Mixing Concerta with Ritalin

Multidrug use and dependence are not recent problems in the United States. Many people who struggle with substance abuse in the nation use more than one drug, or sometimes combine drugs with alcohol. When people misuse two or more substances, whether in combination or independently, they do so for varying reasons. However, at the heart of multidrug abuse is the desire to enhance, moderate, or suppress the effects of at least one of the substances being consumed.

Among the several drug pairs misused in the United States, the Concerta-Ritalin pair, made up of two prescription medications that contain the same active ingredient, is quite common. Much like the misuse of a single drug, multidrug abuse comes with several kinds of grievous fallout. However, unlike the former, its consequences are much more severe and complicated. Ritalin and Concerta are both stimulants used for ADHD that contain methylphenidate, one being instant release the other extended-release. What are the dangers of mixing Concerta (ER) with Ritalin (IR)? Usually, doctors prescribe one or the other (not both), so many people supplement their medication from the streets to fuel their stimulant abuse and addiction.

Mixing Concerta with Ritalin

About Concerta and Ritalin

Methylphenidate hydrochloride is a stimulant and the active ingredient in both Concerta and Ritalin. It acts by triggering the release of dopamine and norepinephrine in the brain. Doctors prescribe Concerta and Ritalin to treat Attention Deficit Hyperactivity Disorder (ADHD), sleep disorder, or narcolepsy. Despite these marked similarities in the two drugs, they differ considerably from each other.

Concerta is the slow-acting variant of Methylphenidate hydrochloride. As an extended-release drug (ERD), it is slowly released into the bloodstream. Consequently, it produces a steady longer-lasting effect when taken. On average, a tablet of Concerta can provide ADHD relief for about 12 hours when consumed.

Ritalin is quite the opposite of Concerta. The drug is administered to provide short-term relief from ADHD symptoms. Unlike Concerta, people may be prescribed several tablets of Ritalin per day to retain the short half-life of the drug. Often, the effects of the drug last for only three to four hours when taken. However, certain forms of Ritalin may last for longer durations.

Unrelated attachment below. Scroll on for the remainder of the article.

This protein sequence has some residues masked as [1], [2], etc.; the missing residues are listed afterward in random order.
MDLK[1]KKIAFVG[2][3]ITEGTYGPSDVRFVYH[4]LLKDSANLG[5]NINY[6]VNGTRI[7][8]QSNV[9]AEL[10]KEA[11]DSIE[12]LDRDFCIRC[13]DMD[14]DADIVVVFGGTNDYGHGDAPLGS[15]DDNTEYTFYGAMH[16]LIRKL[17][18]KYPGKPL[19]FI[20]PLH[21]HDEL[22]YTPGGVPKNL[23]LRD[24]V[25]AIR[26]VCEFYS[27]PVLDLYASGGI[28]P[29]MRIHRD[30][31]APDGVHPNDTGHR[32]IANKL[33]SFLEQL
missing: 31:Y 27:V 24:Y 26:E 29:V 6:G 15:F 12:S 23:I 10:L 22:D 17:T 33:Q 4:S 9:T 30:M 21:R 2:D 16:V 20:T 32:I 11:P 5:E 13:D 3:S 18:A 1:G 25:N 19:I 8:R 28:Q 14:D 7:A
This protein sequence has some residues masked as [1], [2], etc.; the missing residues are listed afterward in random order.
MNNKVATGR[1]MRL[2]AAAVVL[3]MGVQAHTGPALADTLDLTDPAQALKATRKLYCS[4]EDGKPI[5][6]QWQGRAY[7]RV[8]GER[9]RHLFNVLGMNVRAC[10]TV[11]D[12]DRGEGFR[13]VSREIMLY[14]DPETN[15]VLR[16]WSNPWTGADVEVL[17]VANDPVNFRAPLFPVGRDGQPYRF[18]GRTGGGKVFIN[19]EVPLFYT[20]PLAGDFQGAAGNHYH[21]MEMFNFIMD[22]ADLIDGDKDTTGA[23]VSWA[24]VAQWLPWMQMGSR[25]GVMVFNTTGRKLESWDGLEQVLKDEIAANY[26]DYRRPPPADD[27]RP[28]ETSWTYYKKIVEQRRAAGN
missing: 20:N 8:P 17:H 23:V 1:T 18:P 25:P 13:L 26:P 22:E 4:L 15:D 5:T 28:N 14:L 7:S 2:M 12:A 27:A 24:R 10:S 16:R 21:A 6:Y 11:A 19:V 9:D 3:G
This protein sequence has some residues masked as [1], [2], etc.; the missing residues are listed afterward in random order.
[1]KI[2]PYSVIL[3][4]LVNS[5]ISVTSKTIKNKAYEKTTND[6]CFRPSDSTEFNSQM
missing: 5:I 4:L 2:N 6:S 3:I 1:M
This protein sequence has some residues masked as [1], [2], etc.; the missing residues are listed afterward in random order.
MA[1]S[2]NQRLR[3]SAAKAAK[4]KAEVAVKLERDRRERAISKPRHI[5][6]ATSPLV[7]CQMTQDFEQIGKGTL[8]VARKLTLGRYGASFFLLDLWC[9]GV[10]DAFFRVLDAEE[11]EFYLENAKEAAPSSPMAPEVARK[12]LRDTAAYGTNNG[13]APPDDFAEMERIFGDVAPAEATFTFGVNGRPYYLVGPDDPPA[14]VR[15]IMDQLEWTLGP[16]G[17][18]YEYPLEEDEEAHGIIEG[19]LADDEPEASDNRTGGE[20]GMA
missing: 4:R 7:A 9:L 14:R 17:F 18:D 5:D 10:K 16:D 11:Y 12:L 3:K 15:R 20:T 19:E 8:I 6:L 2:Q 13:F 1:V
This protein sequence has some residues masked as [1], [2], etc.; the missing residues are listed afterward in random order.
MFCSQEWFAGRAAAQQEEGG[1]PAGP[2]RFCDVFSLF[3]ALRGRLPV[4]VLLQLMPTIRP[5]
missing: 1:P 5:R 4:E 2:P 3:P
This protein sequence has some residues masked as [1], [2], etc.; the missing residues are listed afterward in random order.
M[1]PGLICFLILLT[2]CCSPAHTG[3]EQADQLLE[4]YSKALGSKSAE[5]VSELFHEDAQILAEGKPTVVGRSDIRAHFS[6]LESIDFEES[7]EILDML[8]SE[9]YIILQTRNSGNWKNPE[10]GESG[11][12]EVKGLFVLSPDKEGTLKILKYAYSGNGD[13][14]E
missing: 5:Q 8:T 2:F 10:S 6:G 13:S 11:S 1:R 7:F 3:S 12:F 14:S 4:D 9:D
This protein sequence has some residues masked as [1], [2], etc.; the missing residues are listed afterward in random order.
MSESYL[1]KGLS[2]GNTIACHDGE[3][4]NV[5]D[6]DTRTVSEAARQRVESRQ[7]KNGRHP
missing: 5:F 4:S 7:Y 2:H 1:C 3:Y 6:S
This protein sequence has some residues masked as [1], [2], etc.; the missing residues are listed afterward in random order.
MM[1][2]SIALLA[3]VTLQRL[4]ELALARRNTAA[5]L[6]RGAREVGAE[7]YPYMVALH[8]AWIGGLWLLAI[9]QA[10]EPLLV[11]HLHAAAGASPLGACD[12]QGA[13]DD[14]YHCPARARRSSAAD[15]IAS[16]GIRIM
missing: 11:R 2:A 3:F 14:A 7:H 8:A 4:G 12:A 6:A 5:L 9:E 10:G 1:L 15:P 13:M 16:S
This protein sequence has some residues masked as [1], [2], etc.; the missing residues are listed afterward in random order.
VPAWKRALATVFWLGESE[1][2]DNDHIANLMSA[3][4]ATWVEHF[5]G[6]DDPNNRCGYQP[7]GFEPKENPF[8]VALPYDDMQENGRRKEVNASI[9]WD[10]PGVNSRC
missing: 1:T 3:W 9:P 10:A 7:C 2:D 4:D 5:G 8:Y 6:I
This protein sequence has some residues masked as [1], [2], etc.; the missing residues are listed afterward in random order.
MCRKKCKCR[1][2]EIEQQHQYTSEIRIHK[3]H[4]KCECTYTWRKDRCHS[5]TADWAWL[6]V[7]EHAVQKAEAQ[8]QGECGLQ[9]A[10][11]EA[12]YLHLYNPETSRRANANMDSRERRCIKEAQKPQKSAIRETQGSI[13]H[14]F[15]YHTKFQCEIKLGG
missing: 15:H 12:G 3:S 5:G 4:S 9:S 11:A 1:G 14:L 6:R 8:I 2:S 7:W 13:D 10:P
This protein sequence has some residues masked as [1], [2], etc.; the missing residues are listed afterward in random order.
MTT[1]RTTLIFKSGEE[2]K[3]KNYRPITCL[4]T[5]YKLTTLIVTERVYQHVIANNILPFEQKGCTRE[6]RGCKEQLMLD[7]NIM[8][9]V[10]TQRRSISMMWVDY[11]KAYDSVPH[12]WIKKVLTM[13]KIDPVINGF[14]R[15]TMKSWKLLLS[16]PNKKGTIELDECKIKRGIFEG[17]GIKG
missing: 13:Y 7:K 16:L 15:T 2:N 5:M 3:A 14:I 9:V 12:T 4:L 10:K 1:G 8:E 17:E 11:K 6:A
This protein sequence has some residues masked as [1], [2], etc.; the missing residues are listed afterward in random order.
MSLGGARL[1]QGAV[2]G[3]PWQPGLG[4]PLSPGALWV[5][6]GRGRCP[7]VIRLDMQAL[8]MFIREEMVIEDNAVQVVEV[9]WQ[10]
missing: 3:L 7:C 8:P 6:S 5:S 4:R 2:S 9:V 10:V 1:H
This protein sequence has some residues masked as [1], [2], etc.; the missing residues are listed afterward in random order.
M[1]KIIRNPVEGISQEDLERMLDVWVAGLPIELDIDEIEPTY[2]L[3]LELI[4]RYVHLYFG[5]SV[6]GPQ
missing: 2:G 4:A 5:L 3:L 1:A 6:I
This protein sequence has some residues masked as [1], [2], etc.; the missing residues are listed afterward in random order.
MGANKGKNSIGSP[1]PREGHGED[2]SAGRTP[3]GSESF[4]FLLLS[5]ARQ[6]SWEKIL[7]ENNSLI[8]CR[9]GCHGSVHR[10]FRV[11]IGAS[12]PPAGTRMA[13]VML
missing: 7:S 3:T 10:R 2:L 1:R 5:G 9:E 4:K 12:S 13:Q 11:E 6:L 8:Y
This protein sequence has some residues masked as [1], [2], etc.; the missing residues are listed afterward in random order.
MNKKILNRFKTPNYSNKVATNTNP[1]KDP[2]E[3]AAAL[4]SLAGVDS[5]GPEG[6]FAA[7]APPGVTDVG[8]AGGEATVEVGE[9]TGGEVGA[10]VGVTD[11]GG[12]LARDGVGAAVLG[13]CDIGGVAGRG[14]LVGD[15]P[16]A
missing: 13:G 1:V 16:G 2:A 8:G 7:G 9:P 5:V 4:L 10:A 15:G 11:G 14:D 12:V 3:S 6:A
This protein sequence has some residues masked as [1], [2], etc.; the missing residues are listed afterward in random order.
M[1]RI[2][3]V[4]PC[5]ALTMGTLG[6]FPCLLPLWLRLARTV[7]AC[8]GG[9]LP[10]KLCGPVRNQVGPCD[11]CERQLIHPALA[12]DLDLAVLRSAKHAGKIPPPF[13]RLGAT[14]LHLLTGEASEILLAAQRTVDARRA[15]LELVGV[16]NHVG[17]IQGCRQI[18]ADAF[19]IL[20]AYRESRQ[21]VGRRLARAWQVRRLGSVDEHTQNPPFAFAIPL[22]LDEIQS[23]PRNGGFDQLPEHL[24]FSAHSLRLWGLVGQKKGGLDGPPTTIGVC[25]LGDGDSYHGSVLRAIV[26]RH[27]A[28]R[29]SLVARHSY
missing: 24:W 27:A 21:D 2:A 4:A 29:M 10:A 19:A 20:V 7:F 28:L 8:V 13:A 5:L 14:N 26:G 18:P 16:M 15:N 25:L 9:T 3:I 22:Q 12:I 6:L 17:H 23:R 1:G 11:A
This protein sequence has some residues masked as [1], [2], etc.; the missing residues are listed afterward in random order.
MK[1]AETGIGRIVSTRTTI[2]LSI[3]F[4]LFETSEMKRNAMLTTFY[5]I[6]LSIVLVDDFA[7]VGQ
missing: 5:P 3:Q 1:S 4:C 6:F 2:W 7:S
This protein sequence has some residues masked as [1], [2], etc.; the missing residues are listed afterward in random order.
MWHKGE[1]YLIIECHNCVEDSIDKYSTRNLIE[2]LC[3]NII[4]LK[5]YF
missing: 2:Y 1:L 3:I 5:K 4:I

Interactions Between Concerta and Ritalin

Mixing Concerta and Ritalin is unsafe. Owing to the psychoactive nature of the drugs, they can be addictive. Hence, individuals who use or misuse them over long periods may become tolerant of or dependent on them. Common side effects from either drug are also exacerbated when they are combined.

The risk of developing cardiovascular problems, including high blood pressure and heart rate, heart attack, and stroke, increases people who mix the drugs. Nervousness, lack of sleep, loss of appetite, and behavioral or mental conditions may also be triggered in these individuals.

Find Help for Multi-Drug Stimulant Abuse and Addiction

People who struggle with the overpowering nature of multiple drug abuse will benefit immensely from seeking support in rehabilitation centers. At NJ Addiction Resources, we help you or your loved ones locate evidence-based addiction treatment facilities for multidrug abuse and dependence. We work with a trustworthy network of Recovery Therapists, including those experienced in getting addicted people out of Concerta and Ritalin misuse.

Abstinence is not as rare and costly as you have imagined it to be. Let our compassionate crew of Recovery Advocates be your guide on this journey. We cannot wait to help you overcome your substance use challenge. Please reach out to us today around the clock for a confidential assessment and let’s see how we can help you or a loved one with Concerta and Ritalin addiction.

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